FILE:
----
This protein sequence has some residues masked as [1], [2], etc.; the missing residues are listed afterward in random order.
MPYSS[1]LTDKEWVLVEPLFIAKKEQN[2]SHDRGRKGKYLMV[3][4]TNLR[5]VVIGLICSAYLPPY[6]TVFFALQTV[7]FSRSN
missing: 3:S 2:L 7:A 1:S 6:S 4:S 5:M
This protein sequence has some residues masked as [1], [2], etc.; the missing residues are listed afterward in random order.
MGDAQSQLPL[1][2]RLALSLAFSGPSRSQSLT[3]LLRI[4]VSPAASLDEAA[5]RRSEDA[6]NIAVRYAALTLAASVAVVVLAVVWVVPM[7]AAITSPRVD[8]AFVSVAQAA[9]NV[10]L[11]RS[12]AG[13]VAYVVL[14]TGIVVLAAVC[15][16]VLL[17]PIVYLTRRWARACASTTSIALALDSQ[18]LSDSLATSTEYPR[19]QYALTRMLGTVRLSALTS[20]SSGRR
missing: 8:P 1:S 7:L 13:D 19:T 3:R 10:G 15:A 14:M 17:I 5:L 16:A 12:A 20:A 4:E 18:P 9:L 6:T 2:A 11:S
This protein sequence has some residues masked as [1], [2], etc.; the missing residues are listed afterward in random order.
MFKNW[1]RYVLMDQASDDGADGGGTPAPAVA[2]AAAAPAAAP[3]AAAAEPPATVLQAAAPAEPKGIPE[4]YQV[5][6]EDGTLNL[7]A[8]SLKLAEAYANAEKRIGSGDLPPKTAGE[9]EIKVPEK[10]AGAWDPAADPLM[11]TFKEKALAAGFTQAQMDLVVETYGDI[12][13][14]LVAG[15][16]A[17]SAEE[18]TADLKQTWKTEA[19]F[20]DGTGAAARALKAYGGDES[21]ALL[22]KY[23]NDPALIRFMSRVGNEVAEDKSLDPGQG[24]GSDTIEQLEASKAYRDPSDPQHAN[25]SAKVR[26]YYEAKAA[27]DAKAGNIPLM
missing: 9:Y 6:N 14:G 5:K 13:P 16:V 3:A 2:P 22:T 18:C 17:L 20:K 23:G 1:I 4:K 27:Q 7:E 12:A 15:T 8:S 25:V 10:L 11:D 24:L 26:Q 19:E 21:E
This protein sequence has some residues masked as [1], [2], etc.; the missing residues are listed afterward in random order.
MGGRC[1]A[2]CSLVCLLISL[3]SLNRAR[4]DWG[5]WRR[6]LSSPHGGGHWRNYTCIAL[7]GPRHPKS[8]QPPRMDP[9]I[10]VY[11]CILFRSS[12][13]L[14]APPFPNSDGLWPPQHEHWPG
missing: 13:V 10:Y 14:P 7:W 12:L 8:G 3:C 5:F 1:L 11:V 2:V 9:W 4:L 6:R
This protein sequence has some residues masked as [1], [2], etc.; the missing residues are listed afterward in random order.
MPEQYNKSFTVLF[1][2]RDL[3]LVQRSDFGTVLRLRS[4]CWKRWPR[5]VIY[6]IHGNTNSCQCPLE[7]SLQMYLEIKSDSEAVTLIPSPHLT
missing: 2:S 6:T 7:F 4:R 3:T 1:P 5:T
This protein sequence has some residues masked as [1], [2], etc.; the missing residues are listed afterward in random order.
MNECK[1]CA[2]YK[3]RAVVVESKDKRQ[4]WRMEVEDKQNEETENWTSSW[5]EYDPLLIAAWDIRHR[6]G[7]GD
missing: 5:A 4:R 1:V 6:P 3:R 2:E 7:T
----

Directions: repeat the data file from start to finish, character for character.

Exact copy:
This protein sequence has some residues masked as [1], [2], etc.; the missing residues are listed afterward in random order.
MPYSS[1]LTDKEWVLVEPLFIAKKEQN[2]SHDRGRKGKYLMV[3][4]TNLR[5]VVIGLICSAYLPPY[6]TVFFALQTV[7]FSRSN
missing: 3:S 2:L 7:A 1:S 6:S 4:S 5:M
This protein sequence has some residues masked as [1], [2], etc.; the missing residues are listed afterward in random order.
MGDAQSQLPL[1][2]RLALSLAFSGPSRSQSLT[3]LLRI[4]VSPAASLDEAA[5]RRSEDA[6]NIAVRYAALTLAASVAVVVLAVVWVVPM[7]AAITSPRVD[8]AFVSVAQAA[9]NV[10]L[11]RS[12]AG[13]VAYVVL[14]TGIVVLAAVC[15][16]VLL[17]PIVYLTRRWARACASTTSIALALDSQ[18]LSDSLATSTEYPR[19]QYALTRMLGTVRLSALTS[20]SSGRR
missing: 8:P 1:S 7:L 13:D 19:T 3:R 10:G 15:A 14:M 17:I 5:L 16:A 12:A 20:A 4:E 18:P 9:L 6:T 2:A 11:S
This protein sequence has some residues masked as [1], [2], etc.; the missing residues are listed afterward in random order.
MFKNW[1]RYVLMDQASDDGADGGGTPAPAVA[2]AAAAPAAAP[3]AAAAEPPATVLQAAAPAEPKGIPE[4]YQV[5][6]EDGTLNL[7]A[8]SLKLAEAYANAEKRIGSGDLPPKTAGE[9]EIKVPEK[10]AGAWDPAADPLM[11]TFKEKALAAGFTQAQMDLVVETYGDI[12][13][14]LVAG[15][16]A[17]SAEE[18]TADLKQTWKTEA[19]F[20]DGTGAAARALKAYGGDES[21]ALL[22]KY[23]NDPALIRFMSRVGNEVAEDKSLDPGQG[24]GSDTIEQLEASKAYRDPSDPQHAN[25]SAKVR[26]YYEAKAA[27]DAKAGNIPLM
missing: 9:Y 6:N 14:G 5:K 13:P 16:V 3:A 2:P 22:T 18:C 17:L 20:K 23:G 1:I 4:K 27:Q 7:E 12:A 15:T 8:S 25:V 10:L 11:D 24:L 26:Q 19:E 21:E
This protein sequence has some residues masked as [1], [2], etc.; the missing residues are listed afterward in random order.
MGGRC[1]A[2]CSLVCLLISL[3]SLNRAR[4]DWG[5]WRR[6]LSSPHGGGHWRNYTCIAL[7]GPRHPKS[8]QPPRMDP[9]I[10]VY[11]CILFRSS[12][13]L[14]APPFPNSDGLWPPQHEHWPG
missing: 13:V 10:Y 14:P 7:W 12:L 8:G 3:C 5:F 1:L 11:V 2:V 9:W 4:L 6:R
This protein sequence has some residues masked as [1], [2], etc.; the missing residues are listed afterward in random order.
MPEQYNKSFTVLF[1][2]RDL[3]LVQRSDFGTVLRLRS[4]CWKRWPR[5]VIY[6]IHGNTNSCQCPLE[7]SLQMYLEIKSDSEAVTLIPSPHLT
missing: 2:S 6:T 7:F 4:R 3:T 1:P 5:T
This protein sequence has some residues masked as [1], [2], etc.; the missing residues are listed afterward in random order.
MNECK[1]CA[2]YK[3]RAVVVESKDKRQ[4]WRMEVEDKQNEETENWTSSW[5]EYDPLLIAAWDIRHR[6]G[7]GD
missing: 5:A 4:R 1:V 6:P 3:R 2:E 7:T